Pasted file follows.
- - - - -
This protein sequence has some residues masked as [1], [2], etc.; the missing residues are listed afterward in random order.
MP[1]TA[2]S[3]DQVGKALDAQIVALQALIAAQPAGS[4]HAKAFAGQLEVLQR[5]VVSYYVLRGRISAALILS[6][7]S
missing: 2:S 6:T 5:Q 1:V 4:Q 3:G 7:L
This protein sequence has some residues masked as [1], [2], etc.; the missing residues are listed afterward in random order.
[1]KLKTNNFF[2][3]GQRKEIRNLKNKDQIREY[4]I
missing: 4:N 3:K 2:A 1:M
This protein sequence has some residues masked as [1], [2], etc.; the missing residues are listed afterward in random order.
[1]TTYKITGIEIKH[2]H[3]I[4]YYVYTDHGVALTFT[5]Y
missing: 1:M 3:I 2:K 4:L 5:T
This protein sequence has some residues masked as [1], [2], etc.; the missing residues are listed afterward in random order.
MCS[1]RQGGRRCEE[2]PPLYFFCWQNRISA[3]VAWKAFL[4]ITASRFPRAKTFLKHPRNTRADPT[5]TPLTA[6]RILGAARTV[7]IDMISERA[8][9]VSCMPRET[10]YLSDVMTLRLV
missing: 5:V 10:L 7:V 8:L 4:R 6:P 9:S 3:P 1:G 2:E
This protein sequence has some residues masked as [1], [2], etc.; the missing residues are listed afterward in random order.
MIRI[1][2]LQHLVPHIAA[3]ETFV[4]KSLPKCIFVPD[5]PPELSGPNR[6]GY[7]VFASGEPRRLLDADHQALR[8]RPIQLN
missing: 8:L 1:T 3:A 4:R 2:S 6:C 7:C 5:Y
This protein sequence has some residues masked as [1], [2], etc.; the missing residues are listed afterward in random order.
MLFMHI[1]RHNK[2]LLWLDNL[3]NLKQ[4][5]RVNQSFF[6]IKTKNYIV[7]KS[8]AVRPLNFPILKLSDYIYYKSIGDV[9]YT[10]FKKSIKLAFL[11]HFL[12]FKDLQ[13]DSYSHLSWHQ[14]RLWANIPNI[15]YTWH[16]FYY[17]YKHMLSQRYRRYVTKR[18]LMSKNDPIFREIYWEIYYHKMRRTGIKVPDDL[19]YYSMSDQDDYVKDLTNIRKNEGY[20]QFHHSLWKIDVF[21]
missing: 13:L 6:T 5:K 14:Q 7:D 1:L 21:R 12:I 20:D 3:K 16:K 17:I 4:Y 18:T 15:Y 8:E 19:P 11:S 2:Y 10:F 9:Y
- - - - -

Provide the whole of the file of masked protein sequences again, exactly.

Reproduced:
This protein sequence has some residues masked as [1], [2], etc.; the missing residues are listed afterward in random order.
MP[1]TA[2]S[3]DQVGKALDAQIVALQALIAAQPAGS[4]HAKAFAGQLEVLQR[5]VVSYYVLRGRISAALILS[6][7]S
missing: 2:S 6:T 5:Q 1:V 4:Q 3:G 7:L
This protein sequence has some residues masked as [1], [2], etc.; the missing residues are listed afterward in random order.
[1]KLKTNNFF[2][3]GQRKEIRNLKNKDQIREY[4]I
missing: 4:N 3:K 2:A 1:M
This protein sequence has some residues masked as [1], [2], etc.; the missing residues are listed afterward in random order.
[1]TTYKITGIEIKH[2]H[3]I[4]YYVYTDHGVALTFT[5]Y
missing: 1:M 3:I 2:K 4:L 5:T
This protein sequence has some residues masked as [1], [2], etc.; the missing residues are listed afterward in random order.
MCS[1]RQGGRRCEE[2]PPLYFFCWQNRISA[3]VAWKAFL[4]ITASRFPRAKTFLKHPRNTRADPT[5]TPLTA[6]RILGAARTV[7]IDMISERA[8][9]VSCMPRET[10]YLSDVMTLRLV
missing: 5:V 10:L 7:V 8:L 4:R 6:P 9:S 3:P 1:G 2:E
This protein sequence has some residues masked as [1], [2], etc.; the missing residues are listed afterward in random order.
MIRI[1][2]LQHLVPHIAA[3]ETFV[4]KSLPKCIFVPD[5]PPELSGPNR[6]GY[7]VFASGEPRRLLDADHQALR[8]RPIQLN
missing: 8:L 1:T 3:A 4:R 2:S 6:C 7:C 5:Y
This protein sequence has some residues masked as [1], [2], etc.; the missing residues are listed afterward in random order.
MLFMHI[1]RHNK[2]LLWLDNL[3]NLKQ[4][5]RVNQSFF[6]IKTKNYIV[7]KS[8]AVRPLNFPILKLSDYIYYKSIGDV[9]YT[10]FKKSIKLAFL[11]HFL[12]FKDLQ[13]DSYSHLSWHQ[14]RLWANIPNI[15]YTWH[16]FYY[17]YKHMLSQRYRRYVTKR[18]LMSKNDPIFREIYWEIYYHKMRRTGIKVPDDL[19]YYSMSDQDDYVKDLTNIRKNEGY[20]QFHHSLWKIDVF[21]
missing: 13:L 6:T 5:K 14:Q 7:D 1:L 21:R 12:I 20:D 3:K 16:K 17:I 4:Y 18:T 15:Y 8:E 19:P 11:S 2:Y 10:F 9:Y